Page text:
Friday, 7 September 2007

The iPod is dead, long live the iPod!

Alright, I hold my hands up. I should have waited for the press release and got one of the new iPod Classics, shouldn't I? If I'd gone for the 80GB model, I'd have saved money, or for about the same price I could have got the 160GB model. They're already on to pre-order as I write this.
I have no excuses. I heard all the rumours on Digg and Engadget, and I'd been told of them by other people as well, so I knew something was imminent.
Ah, well. Live and learn, I guess. Besides, I have a big CD collection, but not big enough that I'd need a 160GB iPod (at least, not unless I put Rockbox on it and ripped every single CD I own in FLAC format, and I'm not that bothered about sound quality when you're going to be listening on crappy little headphones).
I have to say, though, that I think the iPod probably isn't going to be around much longer.
You what! I hear you say. They've just released a new Shuffle, a new Nano, the two Classics and the Touch! No-one else can match the iPod!
Well, that is true. Apple now have the vast majority of the digital music player market. But, I think that is going to change, probably in the next five years. The reason for this is that storing your music on your player will become unnecessary, thanks to improvements in networking.
I think there have been two great advances in portable music players. The Walkman was great in that it allowed you to listen to music on the move, but you had to take the tapes with you, so it wasn't as portable as an iPod is. This didn't change appreciably with the advent of personal CD players.
The iPod also revolutionised music on the go, in that for the first time, it was practical to take your entire music collection with you everywhere you went. That was a fantastic development. I've found that having a portable music player of this type has a bigger effect than is obvious. It actually changes the way you listen to music, because rather than having to choose a few favourite CD's or tapes to take with you, you have them all with you and can listen to any when you want, encouraging you to listen to things you otherwise wouldn't listen to very often.
I foresee a third revolution in portable music players once the 4G revolution is upon us. 4G would mean that in any area with the right kind of coverage (probably via mobile phone network), you'd be able to stream music or other content at 100Mbit/s. Under these circumstances, there'd be little point in having a hard drive built in. You could probably use your mobile phone to listen to music, since this would already have to connect to the network, so you might as well integrate the two devices.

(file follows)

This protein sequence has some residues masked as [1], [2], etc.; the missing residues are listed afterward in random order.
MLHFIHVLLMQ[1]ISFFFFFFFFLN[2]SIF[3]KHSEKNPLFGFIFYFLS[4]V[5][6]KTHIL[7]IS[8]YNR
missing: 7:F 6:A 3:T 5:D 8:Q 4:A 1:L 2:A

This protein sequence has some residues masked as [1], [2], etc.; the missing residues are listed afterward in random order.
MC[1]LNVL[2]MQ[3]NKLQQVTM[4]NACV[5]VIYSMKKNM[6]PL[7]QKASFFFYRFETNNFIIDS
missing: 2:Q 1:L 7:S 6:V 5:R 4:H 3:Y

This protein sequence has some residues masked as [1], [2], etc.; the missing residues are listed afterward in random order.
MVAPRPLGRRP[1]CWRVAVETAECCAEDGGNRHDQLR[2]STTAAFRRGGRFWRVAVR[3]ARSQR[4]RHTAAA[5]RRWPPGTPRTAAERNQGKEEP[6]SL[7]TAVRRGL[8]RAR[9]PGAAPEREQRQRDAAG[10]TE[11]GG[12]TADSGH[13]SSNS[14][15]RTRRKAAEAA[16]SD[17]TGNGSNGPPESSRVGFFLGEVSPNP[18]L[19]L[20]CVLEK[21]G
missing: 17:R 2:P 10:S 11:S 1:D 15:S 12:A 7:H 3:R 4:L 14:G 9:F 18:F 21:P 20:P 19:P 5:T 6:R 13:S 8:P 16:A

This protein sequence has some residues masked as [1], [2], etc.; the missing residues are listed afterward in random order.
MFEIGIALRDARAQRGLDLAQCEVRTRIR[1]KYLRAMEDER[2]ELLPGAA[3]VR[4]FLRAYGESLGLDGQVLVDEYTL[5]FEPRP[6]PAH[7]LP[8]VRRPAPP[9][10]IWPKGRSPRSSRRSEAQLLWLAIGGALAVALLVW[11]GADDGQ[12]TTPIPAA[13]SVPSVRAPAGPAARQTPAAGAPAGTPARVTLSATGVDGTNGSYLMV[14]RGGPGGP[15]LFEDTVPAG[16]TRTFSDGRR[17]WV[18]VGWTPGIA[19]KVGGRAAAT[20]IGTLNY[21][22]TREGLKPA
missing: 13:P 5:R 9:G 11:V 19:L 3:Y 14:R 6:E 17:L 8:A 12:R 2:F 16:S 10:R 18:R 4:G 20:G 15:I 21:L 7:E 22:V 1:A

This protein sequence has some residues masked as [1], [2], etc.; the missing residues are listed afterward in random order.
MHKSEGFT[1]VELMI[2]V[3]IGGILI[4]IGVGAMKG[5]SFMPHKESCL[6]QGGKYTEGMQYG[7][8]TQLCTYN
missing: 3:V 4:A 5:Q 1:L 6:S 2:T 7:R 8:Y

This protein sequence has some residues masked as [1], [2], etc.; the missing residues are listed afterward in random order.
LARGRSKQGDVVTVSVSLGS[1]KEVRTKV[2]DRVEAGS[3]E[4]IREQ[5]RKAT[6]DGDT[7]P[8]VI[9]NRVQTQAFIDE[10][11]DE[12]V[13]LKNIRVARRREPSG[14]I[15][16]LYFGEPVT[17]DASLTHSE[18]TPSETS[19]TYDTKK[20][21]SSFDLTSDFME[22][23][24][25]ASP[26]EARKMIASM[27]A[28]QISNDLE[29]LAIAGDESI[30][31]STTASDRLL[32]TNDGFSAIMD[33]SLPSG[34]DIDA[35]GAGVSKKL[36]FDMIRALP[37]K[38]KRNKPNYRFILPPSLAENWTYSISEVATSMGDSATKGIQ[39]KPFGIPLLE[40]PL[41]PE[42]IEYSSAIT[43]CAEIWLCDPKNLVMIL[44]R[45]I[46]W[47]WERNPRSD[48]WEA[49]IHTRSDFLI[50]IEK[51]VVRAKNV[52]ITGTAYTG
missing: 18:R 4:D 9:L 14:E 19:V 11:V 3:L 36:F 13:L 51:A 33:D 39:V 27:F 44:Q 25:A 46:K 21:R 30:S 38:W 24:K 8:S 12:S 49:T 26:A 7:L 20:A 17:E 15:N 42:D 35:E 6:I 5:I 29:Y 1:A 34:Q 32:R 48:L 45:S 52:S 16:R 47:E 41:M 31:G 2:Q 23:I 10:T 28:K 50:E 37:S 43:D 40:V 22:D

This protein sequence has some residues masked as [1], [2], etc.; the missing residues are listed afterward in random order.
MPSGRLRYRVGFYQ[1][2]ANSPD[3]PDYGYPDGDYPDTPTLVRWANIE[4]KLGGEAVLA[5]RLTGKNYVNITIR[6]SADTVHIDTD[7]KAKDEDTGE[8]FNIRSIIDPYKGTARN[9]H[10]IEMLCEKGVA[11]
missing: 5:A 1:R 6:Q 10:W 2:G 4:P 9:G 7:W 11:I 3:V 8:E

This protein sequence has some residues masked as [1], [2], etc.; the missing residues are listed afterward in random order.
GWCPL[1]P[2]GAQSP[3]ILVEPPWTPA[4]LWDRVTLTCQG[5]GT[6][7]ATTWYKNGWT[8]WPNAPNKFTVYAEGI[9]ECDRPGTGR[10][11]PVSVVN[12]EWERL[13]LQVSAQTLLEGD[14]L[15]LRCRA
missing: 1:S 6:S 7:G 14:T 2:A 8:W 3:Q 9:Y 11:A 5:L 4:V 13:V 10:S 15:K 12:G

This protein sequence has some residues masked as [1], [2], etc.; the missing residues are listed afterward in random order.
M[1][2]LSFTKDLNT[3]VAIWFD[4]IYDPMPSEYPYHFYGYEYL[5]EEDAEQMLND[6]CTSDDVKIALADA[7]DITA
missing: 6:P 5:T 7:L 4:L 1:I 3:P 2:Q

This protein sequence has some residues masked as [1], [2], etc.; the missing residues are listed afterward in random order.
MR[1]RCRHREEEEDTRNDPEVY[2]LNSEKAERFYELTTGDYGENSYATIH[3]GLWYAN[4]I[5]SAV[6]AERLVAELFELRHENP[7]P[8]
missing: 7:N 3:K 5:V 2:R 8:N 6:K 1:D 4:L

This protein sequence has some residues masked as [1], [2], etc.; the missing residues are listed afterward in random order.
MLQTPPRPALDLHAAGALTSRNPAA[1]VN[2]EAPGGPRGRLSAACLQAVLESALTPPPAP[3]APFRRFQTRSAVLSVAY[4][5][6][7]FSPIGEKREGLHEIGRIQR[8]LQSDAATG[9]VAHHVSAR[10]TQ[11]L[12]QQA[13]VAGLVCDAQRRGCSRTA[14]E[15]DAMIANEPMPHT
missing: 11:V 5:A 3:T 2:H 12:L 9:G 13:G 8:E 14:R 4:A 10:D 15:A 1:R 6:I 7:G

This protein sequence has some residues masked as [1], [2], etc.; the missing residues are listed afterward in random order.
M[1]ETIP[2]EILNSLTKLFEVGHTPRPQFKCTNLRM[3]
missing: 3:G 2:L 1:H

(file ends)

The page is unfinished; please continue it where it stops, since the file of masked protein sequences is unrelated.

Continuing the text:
I've heard a lot of talk along these lines, and I think it's true. I think there would be several ways you could access your music. Home servers are likely to become more and more popular over the next few years, and you could store music there, or you could keep it on an online storage service. Alternatively, you could use a Napster-style subscription service. Or my perennial favourite, music site, perhaps. This way, you wouldn't just have access to your own collection, you'd have access to everything. Think about it - any song ever recorded only a few button presses away at any time! Cool, huh?
Don't believe me? Believe Rick Rubin. The man has been in the music industry for over two decades as a well-respected producer and is now a head honcho at Columbia Records. He recently gave an interview with the New York Times where he outlined a similar vision of the future of the music industry.
Of course, Apple may be able to move with the times. There is actually plenty of evidence that they may be able to do so. The new iPod Touch has built-in WiFi, and of course they have the iPhone as well. But I think there is one company that are very likely to do well out of this, and that is Sony. They have much more experience than Apple of making mobile phones that also play music, they have belatedly learned that proprietary music formats are a pain in the proverbial (making them more likely to embrace more open standards), they are one of the few companies that can match Apple in terms of product design (those Vaio laptops look amazing!) and they are also a record company. I think this puts them in a very good position to benefit from developments along these lines
Oh, and my progress on the web design course: I didn't use the link tool on Blogger to do the links on this post. I edited the HTML myself! So now I have written some lines of HTML which are on the Internet. A small step, but a satisfying one.

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